#513110

    jbcmh81
    Participant

    InnerCore said:

    There is a difference between what is planned and what is scheduled for completion. I have submitted to zoning plans for 3 buildings. The reality is that I will probably only end up doing one. Here is a current report for Columbus:

    https://www.marcusmillichap.com/research/reports/Apartment/Columbus_NAR13.pdf

    There are 1,100 units scheduled to be completed in 2013. Now lets compare that to some other cities. And again were talking about the actual number of units scheduled to come on line this year.

    1,100 units for where? I could see that if it only counted the CBD, but here I thought we were discussing the urban core. I made a list not too long about about projects either under construction or announced. While not every single one of those may come to pass, it still represented several thousand units. I can think of about a dozen projects in the SN alone. And Jeffrey Place will have over 1,300 by itself.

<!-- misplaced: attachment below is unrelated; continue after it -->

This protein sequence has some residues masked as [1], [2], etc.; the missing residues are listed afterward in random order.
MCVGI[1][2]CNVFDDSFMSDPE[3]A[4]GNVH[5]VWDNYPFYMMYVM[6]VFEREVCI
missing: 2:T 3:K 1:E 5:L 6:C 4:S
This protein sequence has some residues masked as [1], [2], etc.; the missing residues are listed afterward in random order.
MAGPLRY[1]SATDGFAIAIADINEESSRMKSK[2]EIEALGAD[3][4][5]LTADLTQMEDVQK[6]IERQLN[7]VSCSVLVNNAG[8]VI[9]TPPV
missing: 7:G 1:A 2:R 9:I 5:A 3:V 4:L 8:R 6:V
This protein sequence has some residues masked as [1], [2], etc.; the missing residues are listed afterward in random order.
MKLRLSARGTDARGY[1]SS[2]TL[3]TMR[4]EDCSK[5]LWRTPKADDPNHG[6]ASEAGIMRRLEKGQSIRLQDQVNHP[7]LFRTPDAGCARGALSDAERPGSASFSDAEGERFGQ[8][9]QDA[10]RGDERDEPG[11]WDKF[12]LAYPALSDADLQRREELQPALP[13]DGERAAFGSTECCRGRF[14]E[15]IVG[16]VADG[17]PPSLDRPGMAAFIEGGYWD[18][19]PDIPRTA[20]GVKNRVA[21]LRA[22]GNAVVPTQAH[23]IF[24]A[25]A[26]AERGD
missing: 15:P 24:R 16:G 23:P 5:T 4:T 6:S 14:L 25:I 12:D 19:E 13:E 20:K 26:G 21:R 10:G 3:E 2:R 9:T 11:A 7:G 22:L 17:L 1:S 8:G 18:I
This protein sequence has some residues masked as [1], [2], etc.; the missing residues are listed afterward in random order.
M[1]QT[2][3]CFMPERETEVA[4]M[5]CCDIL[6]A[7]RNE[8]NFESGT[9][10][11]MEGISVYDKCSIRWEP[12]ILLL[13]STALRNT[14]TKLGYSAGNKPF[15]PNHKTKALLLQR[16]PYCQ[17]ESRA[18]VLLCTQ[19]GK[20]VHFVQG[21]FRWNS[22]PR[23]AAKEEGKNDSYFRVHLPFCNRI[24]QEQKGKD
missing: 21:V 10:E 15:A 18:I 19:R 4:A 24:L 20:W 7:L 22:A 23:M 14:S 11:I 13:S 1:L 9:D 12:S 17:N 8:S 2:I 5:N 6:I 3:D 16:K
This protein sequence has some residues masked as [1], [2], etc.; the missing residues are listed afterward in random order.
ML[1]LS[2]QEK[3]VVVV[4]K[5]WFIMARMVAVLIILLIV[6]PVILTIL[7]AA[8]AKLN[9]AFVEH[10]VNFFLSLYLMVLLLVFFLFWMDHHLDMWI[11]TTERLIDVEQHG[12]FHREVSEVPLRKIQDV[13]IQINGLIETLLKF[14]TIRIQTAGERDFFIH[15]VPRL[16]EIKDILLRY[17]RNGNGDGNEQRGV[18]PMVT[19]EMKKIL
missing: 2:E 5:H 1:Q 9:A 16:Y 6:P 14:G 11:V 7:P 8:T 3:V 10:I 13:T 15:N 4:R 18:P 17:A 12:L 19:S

You see where this is headed. Most cities have come out of the recession roaring. Why do you think place like Charlotte and Austin are building 3x – 9x the number of units right now. And how do you think that’s going to affect the map if this continues over the next decade.

    The handful of cities you mentioned are not “most cities”, and almost all of them have been Sun Belt boom cities for some time now. Columbus is neither, so expecting it to have the same level of construction is absolutely absurd. Why not make the comparison to similar sized cities with similar growth patterns?

    And yes, I’m sensing that for as long as you’re around, we’re headed to having to hear about how much you love Charlotte in every single development thread.

    So basically you’re argument is a big FU to young people. My argument that is even if someone doesn’t have enough money to live in an desirable area they should at least be able to live in an walkable neighborhood in the hilltop. But again we seem to only be building walkable mixed use communities in the most desirable urban areas only.